Embracing the Commitment of Marriage

By Kimberly Hahn

Ephesians 5, wives be subject to your husbands, Church teaching on marriage

When a man and a woman discern the vocation of marriage, they move from a private promise to each other—I am my beloved’s, and he is mine—to a public engagement. They approach the Church, at least six months before their hoped-for wedding date, to formalize their commitment. They prepare by learning more about what the Church teaches regarding marriage, for “marriage introduces one into an ecclesial order, and creates rights and duties in the Church between the spouses and towards their children” (CCC 1631). When they marry they do not simply become a churchgoing couple but are an integral part of the mission of the Church based on their sacramental union.  

When bride and groom state their vows as freely consenting adults, they confer the sacrament of Matrimony on each other (see CCC 1623). They consent to live their vocation in conformity to the Church’s teaching, and the priest receives their consent and blesses them on behalf of the Church. This is more than a special blessing: It is nothing less than the epiclesis of the Holy Spirit, which bride and groom receive “as the communion of love of Christ and the Church” (CCC 1624).  

It is most fitting for the couple to say their vows in the midst of the Mass, celebrating both sacraments of union and Communion. Mass is the life-giving sacrifice of the Bridegroom for his bride, the Church, to strengthen her faithfulness and fruitfulness. Likewise, the newly married couple pledge themselves to each other in faithfulness and fruitfulness. They approach the inner sanctum of the marriage bed, ready to receive the gift of the other in joy and purity and to receive children, should God bless their union with new life. This is their covenant renewal of union and communion, which strengthens their faithfulness and fruitfulness.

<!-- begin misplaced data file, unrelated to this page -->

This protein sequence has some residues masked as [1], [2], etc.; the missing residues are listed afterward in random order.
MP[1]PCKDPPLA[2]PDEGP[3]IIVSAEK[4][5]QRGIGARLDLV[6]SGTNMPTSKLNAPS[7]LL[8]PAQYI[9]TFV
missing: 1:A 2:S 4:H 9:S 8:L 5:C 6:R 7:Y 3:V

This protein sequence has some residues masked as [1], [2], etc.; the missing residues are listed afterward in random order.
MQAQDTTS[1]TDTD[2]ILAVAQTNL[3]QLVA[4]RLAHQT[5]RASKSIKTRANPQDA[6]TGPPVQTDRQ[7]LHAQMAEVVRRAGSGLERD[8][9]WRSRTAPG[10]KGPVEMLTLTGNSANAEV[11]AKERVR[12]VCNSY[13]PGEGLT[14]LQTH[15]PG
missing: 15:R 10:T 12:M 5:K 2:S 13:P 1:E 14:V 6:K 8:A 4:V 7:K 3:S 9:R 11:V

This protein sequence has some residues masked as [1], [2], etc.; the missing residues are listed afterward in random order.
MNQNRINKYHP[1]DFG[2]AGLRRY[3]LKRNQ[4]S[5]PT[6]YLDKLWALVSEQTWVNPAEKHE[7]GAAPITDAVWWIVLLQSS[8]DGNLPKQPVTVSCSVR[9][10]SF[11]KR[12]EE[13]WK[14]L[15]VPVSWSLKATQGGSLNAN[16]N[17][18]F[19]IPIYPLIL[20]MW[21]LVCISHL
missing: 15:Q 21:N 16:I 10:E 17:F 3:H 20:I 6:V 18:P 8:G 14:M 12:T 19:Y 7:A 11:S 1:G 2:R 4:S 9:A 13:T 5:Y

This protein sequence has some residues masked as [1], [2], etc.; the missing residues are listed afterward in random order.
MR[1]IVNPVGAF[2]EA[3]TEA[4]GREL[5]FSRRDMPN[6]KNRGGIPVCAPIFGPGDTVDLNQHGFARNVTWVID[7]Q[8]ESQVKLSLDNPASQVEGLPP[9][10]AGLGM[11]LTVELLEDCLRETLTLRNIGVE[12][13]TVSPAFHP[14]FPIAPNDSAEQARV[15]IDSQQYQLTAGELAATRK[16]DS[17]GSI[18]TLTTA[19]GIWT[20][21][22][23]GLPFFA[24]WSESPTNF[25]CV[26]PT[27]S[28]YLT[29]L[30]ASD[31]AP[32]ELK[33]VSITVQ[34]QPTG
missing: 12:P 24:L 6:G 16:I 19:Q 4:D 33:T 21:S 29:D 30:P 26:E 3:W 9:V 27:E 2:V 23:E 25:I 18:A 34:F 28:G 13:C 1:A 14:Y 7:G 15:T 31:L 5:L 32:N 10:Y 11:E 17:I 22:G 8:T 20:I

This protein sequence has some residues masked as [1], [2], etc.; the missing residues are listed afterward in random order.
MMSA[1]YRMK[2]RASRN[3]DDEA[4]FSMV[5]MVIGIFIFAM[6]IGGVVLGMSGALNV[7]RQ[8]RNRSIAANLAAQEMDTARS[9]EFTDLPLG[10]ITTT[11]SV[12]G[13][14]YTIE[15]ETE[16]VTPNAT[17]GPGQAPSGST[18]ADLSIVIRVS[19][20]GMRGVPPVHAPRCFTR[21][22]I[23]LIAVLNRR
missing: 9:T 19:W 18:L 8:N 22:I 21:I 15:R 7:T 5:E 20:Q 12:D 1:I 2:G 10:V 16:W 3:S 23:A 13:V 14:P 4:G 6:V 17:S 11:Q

Embracing the commitment of marriage entails embracing God’s design for the act of marriage. Committed men and women know the value and joy of that act. They give themselves solely to their spouses and thereby experience God’s beautiful design for sexual intercourse: It strengthens their bond of love, gives deeply peaceful and joyful expression to their love and makes them cooperators with God in the creation of new life.  

If you talked about consecrated wine, you would not describe it as really good wine. Even if you said it was great wine, you would miss the mark. Why? Because consecrated wine is holy, consecrated for sacred use. Similarly, the marriage act reveals that our bodies are consecrated for sacred use. The husband as priest of the home is received into the temple of his wife’s body; they reflect the unity conferred on them through the sacrament. This is why the act of marriage is saved for marriage: It is holy.  

In the committed relationship of marriage, the act of marriage bonds and blesses husband and wife.  

Kimberly Hahn is a Catholic speaker and author who for decades has shared her wisdom with other wives and mothers. Married to Scott for more than forty years, they have six children and nineteen grandchildren. After homeschooling for twenty-six years, Kimberly now serves as Council-at-Large in Steubenville, OH, and hosts the St. Paul Center podcast Beloved and Blessed.

You Might Also Like

Proverbs 31 paints a picture of a woman resplendent with virtue, “far more precious than jewels.” In Chosen and Cherished, a Bible study based on Proverbs 31, beloved author Kimberly Hahn highlights this radiant image as a model for all wives and provides lessons on marriage for each season of life.

Based on the wisdom of Scripture, especially Proverbs 31, the Beloved and Blessed podcast speaks to the desires and strengths of women in all walks of life.